Saturday, August 29, 2009

Monsanto's Patent on Pigs

Please watch this video on video tells all about Monsanto's plans to own and control all food supplies. It tells about the 0-30% fertility that some farmers had when feeding GMO grain and one farmer fed non-GMO feed and the problems went away (and came back when he fed GMO.) The video also tells about the very inadequate testing and firing and threatening people who are against GMO. Now for the pigs the patent they want is for certain genes which are NATURALLY occurring in most pigs-even the rare heritage pigs.If Monsanto would get the patent they want they would "own" all the pigs in the whole world and where would they stop? Cows, sheep, goats, chickens, us??? We would be eating the pigs...

Please call your congress and tell them to fully endorse and openly support the "H.R. 6636 Genetically food Rights to Know act." Also demand a Moratorium on GMO's and their byproducts.

Tuesday, August 25, 2009

Yipee! the nasty steer is gone!

The Dexter steer that I used to have was never nice. He started getting mean at 4 weeks old. He smashed at hay, water buckets, ect. as a calf. He did not behave when I had to milk my Jersey and would jump over fences to come. He would not go back as nicely though! Once when I was milking my cow he got down on his knees and twirled digging his head/horns into the dirt. CRAZY!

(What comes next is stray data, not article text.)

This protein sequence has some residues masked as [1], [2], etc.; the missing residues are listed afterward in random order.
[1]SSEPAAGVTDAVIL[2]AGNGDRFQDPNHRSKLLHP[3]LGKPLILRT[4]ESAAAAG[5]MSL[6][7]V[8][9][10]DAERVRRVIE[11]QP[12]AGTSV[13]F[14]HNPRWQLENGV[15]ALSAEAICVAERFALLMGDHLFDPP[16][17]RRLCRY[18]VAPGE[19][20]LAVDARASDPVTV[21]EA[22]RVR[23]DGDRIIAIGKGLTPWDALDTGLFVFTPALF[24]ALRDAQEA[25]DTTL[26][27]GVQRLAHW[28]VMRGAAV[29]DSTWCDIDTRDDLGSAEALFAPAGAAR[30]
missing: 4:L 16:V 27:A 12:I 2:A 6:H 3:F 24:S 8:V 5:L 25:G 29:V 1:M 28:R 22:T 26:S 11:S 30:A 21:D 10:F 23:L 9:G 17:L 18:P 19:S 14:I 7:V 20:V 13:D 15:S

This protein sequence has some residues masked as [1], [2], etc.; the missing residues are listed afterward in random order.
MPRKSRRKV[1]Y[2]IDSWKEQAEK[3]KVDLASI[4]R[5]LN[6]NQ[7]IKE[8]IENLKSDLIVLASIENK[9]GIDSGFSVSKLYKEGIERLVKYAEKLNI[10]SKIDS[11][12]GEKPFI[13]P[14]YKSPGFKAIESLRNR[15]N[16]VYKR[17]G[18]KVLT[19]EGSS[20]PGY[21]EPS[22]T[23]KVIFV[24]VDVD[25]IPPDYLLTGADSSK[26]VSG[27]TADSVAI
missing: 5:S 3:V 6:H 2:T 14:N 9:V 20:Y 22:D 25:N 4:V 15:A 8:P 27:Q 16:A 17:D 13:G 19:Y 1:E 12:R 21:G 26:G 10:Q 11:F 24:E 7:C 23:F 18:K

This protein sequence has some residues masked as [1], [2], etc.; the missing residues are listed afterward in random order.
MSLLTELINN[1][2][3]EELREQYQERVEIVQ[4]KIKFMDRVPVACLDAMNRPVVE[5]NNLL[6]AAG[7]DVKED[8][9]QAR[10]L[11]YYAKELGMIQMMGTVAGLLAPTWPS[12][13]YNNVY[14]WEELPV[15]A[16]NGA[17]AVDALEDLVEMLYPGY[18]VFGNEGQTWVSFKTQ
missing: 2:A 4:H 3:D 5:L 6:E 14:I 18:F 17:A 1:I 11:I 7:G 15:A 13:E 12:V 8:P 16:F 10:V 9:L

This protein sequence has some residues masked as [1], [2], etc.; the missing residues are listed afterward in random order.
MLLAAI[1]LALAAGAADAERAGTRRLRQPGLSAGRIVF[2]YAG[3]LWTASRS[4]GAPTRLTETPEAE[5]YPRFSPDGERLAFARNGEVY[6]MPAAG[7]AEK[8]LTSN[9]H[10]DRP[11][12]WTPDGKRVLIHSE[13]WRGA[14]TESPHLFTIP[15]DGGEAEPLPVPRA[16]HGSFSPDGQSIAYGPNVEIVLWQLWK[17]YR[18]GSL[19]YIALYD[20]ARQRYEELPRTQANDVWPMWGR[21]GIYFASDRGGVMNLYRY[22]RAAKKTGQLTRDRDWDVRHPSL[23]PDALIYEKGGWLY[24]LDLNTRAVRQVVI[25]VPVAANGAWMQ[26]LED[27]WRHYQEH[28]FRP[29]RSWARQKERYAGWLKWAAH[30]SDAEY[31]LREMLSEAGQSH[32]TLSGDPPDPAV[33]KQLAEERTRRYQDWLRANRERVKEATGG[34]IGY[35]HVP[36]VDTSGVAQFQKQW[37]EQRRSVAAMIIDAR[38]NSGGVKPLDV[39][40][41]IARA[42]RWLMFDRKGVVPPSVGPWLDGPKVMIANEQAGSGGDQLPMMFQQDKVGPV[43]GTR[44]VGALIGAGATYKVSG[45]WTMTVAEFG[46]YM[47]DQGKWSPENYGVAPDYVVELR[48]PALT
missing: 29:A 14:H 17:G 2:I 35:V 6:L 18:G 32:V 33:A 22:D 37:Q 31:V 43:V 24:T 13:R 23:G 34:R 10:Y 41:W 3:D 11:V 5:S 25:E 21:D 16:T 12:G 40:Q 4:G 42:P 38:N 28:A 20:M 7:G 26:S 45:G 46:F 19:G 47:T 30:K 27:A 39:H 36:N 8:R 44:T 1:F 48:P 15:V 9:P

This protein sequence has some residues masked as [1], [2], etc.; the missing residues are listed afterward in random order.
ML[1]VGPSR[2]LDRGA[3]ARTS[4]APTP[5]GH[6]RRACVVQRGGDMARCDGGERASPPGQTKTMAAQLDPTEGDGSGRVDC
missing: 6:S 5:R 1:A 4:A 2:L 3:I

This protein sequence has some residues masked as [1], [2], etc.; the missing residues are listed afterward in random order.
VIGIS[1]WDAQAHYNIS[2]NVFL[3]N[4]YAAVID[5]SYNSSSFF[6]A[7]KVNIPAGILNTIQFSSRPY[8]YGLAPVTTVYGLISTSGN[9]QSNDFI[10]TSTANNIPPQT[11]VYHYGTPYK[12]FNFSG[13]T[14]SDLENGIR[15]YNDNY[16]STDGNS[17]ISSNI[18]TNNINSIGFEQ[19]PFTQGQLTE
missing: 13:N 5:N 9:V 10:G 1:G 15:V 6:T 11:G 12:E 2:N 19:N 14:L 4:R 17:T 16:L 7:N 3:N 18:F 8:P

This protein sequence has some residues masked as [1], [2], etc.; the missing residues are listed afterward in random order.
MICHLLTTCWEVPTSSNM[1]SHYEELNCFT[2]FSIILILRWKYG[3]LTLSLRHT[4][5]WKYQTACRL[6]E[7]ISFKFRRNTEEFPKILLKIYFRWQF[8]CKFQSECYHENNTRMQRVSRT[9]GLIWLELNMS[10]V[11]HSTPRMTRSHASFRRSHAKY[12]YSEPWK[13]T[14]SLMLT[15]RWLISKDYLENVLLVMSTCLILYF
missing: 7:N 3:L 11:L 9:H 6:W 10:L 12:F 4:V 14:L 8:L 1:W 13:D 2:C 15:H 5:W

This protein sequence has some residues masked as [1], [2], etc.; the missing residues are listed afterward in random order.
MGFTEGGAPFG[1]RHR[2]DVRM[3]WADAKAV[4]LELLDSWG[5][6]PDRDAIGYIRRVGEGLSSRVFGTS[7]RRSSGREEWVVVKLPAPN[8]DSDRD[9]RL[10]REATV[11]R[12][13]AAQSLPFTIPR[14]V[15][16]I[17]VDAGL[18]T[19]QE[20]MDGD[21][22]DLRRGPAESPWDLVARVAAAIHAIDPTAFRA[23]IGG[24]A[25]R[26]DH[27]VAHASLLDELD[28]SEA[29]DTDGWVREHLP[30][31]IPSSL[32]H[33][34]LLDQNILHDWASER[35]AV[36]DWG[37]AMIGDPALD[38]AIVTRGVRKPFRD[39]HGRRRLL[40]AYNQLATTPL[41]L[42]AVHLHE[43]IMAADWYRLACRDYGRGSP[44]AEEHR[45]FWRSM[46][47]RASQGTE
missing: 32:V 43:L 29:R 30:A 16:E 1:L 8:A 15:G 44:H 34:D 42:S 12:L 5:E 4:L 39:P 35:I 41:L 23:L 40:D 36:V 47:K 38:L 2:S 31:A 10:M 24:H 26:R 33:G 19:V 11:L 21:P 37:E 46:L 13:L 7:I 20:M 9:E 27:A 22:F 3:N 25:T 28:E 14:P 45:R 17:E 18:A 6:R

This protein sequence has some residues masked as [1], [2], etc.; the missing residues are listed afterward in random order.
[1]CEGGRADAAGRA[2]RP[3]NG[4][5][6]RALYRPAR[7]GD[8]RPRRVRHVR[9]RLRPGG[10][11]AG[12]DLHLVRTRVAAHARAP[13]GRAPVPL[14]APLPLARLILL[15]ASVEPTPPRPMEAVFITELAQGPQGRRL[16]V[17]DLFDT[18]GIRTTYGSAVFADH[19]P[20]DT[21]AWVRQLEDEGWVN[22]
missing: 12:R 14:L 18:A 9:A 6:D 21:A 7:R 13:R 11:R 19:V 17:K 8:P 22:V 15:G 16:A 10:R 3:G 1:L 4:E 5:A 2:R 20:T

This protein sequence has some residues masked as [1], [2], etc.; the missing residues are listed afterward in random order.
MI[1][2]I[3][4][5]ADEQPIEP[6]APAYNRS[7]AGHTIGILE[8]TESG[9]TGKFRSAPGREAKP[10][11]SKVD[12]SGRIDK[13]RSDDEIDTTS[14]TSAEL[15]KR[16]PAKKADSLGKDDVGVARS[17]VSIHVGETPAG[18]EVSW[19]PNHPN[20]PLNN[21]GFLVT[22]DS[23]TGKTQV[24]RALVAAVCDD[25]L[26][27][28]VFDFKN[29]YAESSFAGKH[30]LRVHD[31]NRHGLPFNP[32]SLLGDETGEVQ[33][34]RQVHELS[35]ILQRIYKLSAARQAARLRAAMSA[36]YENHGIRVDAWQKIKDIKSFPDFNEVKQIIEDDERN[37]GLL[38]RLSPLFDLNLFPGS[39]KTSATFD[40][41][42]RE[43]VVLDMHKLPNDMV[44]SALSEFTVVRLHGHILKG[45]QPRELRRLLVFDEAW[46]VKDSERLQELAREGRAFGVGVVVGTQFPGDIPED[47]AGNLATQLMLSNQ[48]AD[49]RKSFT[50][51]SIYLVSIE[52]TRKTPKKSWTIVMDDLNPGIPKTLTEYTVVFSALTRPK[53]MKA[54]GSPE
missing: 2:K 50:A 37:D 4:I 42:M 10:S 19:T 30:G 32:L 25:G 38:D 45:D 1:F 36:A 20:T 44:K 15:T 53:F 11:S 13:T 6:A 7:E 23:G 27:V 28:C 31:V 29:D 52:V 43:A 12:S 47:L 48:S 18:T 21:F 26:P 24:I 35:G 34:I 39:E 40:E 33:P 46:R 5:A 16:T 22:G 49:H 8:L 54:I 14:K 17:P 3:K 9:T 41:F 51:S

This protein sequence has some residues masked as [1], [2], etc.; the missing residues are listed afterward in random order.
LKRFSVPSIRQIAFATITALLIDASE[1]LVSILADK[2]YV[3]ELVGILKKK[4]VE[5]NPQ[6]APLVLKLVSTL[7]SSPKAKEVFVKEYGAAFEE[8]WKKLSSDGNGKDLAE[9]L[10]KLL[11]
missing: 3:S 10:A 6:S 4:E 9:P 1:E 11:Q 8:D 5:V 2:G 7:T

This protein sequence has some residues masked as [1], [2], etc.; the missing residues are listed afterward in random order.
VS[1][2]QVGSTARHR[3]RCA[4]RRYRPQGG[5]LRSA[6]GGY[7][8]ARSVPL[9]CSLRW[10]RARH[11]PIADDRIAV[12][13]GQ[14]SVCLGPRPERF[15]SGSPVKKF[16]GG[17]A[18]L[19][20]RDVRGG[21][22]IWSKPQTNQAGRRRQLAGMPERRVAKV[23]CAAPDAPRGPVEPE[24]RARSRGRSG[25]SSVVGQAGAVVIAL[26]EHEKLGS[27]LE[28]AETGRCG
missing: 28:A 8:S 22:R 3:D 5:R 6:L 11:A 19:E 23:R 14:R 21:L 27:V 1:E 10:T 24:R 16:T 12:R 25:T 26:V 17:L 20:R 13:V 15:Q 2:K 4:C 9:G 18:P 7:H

Then one night (last week) when I was putting them back I had setup temporary fencing so he would have no where else to go. He completely ignored to temp. electric fence and rat through it. He started running back and forth from pasture to pasture and started growling like a bull and making all sorts of horrible sounds. He also lost all most all respect for humans and did not respect electric fencing any more. So yesterday I called the butchers (actually called two and the first would not fit him in) and told them my woe tale and he went to day! The lady on the phone said "I know what it's like to have a dangerous animal we had one that got out and we had to shoot him he was so mean. I don't want you to have to deal with a dangerous animal" (The next opening was not until the end of Sep.-I'm so glad she fit him in!)